Of the three primary sources of energy – protein, fat and carbohydrates – carbs are the preferred fuel source for physical activity. However, your body burns both fat and carbohydrates throughout the day, during activity and rest. If carbohydrate stores are depleted, the demand for energy to fuel everyday activities and exercise forces your body to use other fuel sources.
When you consume carbohydrates, your body breaks them down into a single sugar called glucose, which enters the bloodstream and travels to muscles and organs that use the glucose for energy. Energy not needed for immediate needs is then stored in your liver and skeletal muscles as glycogen. Because glycogen storage is limited, glucose in excess of your storage capacity gets packaged in triglycerides and stored as fat. Both glycogen stores and fat stores are accessible as energy sources for later.
Between meals, your body taps into carbohydrates and fat stores for energy. Hormones tell your body when to release triglycerides for use as fuel. However, circulating blood glucose, when available, is a ready source of energy both during rest and physical activity. If you use up available blood glucose, carbohydrates stored as glycogen in the liver are released in order to raise blood glucose levels to meet energy demands. However, glycogen stored in a particular muscle is only available as energy to that muscle.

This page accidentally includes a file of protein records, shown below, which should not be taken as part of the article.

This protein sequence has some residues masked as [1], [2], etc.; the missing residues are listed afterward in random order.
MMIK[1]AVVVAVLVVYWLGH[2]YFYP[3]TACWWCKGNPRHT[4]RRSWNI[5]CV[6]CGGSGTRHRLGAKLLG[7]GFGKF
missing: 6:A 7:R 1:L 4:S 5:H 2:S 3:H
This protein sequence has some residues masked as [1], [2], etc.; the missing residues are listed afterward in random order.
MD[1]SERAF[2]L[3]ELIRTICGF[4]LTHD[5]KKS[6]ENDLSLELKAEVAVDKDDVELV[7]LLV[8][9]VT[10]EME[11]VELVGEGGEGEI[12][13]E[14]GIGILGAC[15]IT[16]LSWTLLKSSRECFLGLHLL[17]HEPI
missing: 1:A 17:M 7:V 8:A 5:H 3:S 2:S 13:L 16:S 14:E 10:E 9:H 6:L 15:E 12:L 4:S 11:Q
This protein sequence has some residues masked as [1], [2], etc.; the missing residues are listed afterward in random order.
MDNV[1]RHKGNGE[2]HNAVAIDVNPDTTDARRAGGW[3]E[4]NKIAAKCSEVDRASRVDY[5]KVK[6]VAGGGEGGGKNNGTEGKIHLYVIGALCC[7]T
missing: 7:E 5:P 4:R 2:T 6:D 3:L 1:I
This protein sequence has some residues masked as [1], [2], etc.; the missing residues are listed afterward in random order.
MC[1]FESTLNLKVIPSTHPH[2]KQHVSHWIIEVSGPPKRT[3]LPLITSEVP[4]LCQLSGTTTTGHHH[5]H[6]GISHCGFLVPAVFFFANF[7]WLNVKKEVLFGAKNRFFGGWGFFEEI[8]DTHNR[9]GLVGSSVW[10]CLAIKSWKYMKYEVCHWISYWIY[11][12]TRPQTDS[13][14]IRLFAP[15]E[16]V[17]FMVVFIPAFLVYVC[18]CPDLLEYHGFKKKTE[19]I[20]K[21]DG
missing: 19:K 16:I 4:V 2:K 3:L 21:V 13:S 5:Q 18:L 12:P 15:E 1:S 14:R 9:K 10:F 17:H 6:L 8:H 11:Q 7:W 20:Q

Your body typically uses protein for fuel as a last resort. During exercise, as during rest, a combination of fat and carbohydrates generally provide the necessary fuel. The intensity and duration of your exercise sessions affect the percentage of energy used from carbohydrates and fat. At moderate intensity, each provides roughly 50 percent of the calories burned, according to the Colorado State University Extension. However, when you work out at 75 percent to 80 percent of your maximum heart rate, roughly 65 percent of the energy used comes from carbohydrates. The higher the intensity, the more reliant on glycogen stores your body becomes. If you deplete glycogen stores during a workout, fat is the next preferred source, but your performance may suffer.
A low-carbohydrate diet can cause your body to rely more heavily on fat and protein for fuel. Following a low-carbohydrate diet affects the amount of circulating blood glucose available for energy, as well as limits your capacity to store glycogen. Your body then begins to metabolize a higher percentage of fat, but also diverts protein from its role in muscle building and maintenance. Instead, your body begins to break protein down in order to produce glucose. The production of ketone bodies also increases in order to supply energy to organs and cells that are unable to metabolize fats.
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